The Company That Made Us Love Golf
The creators of a new kind of driving range are betting that loud music, tons of booze, and an addictive point system will make golf cool again
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On a warm, clear Sunday afternoon last April, Atlanta Hawks swing man Kent Bazemore stepped up to a turf-covered platform brandishing a five-iron. With Pitbull blaring in the background, Bazemore set his feet and purposefully unwound his six-foot-five frame to send a perfect shot downrange. “Best ball of the day,” he said, stepping back to admire the arc as it dropped, nearly 200 yards away, into a 15-foot-wide, spider-web-shaped target. As groups of golfers on either side of him plowed through pitchers of beer, a nearby screen flashed congratulations and awarded Bazemore nine points.
Clearly, this is not your grandfather’s good walk spoiled—it’s the Midtown Atlanta site of Topgolf, which has 23 locations across the country. The company transported the driving range into a three-story building, ditched the dress code, and added free-flowing drinks, hundreds of TVs, and pounding music.
Topgolf was invented in 2000 in England by twin brothers Steve and Dave Jolliffe, who were bored stiff with the usual bucket-of-balls approach to perfecting their golf swing. So they created an experience that was more like a video game. They equipped the balls with electronic tags, similar to a marathoner’s timing chip, and devised a point system based on shot distance and accuracy. When the ball hits one of the targets on the 215-yard range, sensors scan it and the score is added to a running tally.
The company opened its first U.S. location in Virginia in 2005 and has since brought on investors including Callaway. Topgolf has done something that traditional golf, as Topgolf employees call it, has struggled to do: attract new players, particularly young ones. This year’s Tiger-less Masters saw an 11 percent decline in final-round TV viewership, and according to the National Golf Foundation, course closures have outpaced openings for eight years running. Despite the ascendance of fresh faces like Jordan Spieth and Rory McIlroy, the game is especially unpopular with young people—participation by those between 18 and 30 has declined 35 percent since 2006.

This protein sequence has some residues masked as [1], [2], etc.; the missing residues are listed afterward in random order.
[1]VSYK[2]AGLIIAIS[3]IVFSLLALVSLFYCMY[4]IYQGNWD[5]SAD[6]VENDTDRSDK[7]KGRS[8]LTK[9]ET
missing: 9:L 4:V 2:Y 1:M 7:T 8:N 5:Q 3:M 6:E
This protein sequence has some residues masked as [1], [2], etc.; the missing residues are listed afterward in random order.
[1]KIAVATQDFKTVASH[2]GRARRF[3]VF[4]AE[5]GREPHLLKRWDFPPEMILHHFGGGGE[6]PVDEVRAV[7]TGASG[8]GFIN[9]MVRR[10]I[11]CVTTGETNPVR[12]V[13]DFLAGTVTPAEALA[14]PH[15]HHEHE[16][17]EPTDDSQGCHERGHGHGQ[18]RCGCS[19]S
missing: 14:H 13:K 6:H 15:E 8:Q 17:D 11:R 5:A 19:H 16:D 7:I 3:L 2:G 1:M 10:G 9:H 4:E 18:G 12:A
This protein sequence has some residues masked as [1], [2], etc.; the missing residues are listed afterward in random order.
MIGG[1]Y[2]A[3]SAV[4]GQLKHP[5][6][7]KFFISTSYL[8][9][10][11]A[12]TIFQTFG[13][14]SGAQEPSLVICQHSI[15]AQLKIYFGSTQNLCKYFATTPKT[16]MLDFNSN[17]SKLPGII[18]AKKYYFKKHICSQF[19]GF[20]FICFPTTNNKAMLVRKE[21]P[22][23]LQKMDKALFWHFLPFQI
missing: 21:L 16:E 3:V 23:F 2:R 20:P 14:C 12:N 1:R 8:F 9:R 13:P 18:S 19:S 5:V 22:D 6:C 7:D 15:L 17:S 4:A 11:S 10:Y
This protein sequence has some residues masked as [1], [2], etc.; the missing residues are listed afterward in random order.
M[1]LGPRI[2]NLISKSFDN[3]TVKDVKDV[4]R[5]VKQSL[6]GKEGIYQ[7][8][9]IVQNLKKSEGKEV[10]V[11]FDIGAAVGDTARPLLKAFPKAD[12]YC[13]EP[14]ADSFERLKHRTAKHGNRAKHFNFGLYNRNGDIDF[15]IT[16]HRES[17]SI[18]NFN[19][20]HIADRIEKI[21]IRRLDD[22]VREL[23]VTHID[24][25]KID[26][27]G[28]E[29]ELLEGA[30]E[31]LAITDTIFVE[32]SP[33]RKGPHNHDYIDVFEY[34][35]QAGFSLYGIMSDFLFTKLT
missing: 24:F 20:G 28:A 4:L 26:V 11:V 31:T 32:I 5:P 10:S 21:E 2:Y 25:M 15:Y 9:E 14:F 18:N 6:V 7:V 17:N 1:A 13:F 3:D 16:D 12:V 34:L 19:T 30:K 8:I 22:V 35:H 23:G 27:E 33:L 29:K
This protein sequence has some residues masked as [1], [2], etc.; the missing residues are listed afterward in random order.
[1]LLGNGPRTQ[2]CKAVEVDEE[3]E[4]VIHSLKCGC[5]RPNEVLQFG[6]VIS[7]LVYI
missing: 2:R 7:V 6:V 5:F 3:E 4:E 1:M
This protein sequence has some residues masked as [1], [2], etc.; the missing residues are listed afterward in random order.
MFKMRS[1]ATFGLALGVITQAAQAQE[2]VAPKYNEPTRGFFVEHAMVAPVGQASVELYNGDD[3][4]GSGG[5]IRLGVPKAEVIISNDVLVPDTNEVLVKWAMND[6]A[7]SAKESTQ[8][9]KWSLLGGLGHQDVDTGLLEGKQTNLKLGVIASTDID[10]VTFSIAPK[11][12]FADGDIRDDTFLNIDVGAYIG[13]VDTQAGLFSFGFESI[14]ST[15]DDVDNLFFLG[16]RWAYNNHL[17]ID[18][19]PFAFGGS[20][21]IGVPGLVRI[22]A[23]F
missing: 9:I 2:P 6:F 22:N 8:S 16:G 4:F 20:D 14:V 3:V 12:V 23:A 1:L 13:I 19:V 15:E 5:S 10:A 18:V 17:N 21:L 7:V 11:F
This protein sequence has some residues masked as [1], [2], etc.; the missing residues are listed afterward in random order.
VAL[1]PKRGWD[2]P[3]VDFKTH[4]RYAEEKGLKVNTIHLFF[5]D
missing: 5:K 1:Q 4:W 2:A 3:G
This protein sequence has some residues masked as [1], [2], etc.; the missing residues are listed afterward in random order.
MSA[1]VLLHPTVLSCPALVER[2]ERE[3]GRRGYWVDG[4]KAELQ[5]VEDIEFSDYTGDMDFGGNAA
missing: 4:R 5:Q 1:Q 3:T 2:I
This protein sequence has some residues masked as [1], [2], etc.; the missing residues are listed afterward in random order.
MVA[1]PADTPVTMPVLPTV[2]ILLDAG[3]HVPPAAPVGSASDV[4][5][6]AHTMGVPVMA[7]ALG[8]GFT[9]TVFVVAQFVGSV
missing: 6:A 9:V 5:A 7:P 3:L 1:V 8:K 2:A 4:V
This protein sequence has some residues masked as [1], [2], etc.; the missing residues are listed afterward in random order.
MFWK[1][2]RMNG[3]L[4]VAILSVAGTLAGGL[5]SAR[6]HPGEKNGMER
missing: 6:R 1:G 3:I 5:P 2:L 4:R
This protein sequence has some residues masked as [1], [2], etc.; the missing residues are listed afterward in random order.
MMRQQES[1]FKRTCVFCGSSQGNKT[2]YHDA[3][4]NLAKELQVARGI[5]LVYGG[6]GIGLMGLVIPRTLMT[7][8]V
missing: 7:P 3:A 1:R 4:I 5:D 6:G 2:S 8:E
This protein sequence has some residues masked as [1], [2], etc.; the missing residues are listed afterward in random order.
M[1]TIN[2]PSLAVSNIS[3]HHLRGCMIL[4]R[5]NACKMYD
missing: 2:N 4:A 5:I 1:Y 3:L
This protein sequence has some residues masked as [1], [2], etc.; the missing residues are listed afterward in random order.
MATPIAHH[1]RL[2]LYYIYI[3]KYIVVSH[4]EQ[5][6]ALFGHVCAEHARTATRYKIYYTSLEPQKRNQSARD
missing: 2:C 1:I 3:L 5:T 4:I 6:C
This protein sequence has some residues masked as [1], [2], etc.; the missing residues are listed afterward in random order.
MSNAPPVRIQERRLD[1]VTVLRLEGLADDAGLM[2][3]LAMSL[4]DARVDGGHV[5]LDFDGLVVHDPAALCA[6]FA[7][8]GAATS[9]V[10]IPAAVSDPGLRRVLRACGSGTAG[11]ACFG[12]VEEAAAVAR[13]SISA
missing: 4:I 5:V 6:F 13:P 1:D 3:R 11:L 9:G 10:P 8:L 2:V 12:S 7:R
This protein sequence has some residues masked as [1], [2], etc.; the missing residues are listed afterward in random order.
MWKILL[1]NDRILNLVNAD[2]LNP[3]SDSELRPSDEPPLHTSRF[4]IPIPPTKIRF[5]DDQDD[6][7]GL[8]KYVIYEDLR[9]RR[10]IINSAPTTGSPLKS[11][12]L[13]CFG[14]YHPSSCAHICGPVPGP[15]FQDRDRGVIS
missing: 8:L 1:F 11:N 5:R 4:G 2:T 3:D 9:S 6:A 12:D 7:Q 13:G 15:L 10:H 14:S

A fluky couple of bounces had me leading Bazemore after the first round. Then he busted out a fairway wood and the drubbing began.
Of the 13 million people expected to visit Topgolf this year, more than two-thirds are under 35, according to company statistics. Half have never played before. The other half aren’t your typical white country clubbers, either. Though the company doesn’t track such data, the visitors I saw were more racially diverse and included more women than the local links. It’s not hard to see why: with greens fees at some courses reaching well over $100 per person for 18 holes, traditional golf is expensive and stuffy. Topgolf costs between $20 and $40 an hour for your entire group, and on Fridays and Saturdays the place is usually packed late into the night. (It’s open until 2 A.M. on weekends.)
It doesn’t hurt that Topgolf has caught on with celebrities. Rapper Rick Ross recently posted a clip of himself on Snapchat taking some truly ugly swings. And last February, I saw on Twitter that Bazemore had been hitting balls with his former Warriors teammates, including reigning back-to-back MVP Stephen Curry. So I asked him if he wanted to play.
The 26-year-old picked up the game two years ago, he told me, and has since become a Topgolf regular. I hadn’t swung a golf club in a decade before the weekend we met in Atlanta, and I immediately sliced a ball straight into the side netting. Zero points. Bazemore, who over the past four seasons went from an undrafted rookie who couldn’t score to a sought-after free agent by working obsessively on his shot, has applied the same sort of effort to his golf form. He didn’t like what he was seeing of mine. “Tuck your front shoulder in,” he instructed. Slice. “But without moving your front foot.” At one point, Bazemore produced a pointer from his bag to indicate my many flaws.
After some practice cuts, it was game on. A fluky couple of bounces had me leading after the first round. “You’re going to regret all those pointers you gave me,” I said. Then he busted out a fairway wood and the drubbing began. Afterward, shockingly sore but hooked, I Googled the Topgolf nearest my home in Santa Fe.
The good news: an Albuquerque spot may be in the works, and there’s further expansion planned. In 2013, Topgolf was in nine cities around the country. The company aims to have 50 locations in the next three years. As communications chief Adrienne Chance says, “We’re looking forward to growing not only Topgolf, but the game of golf itself.”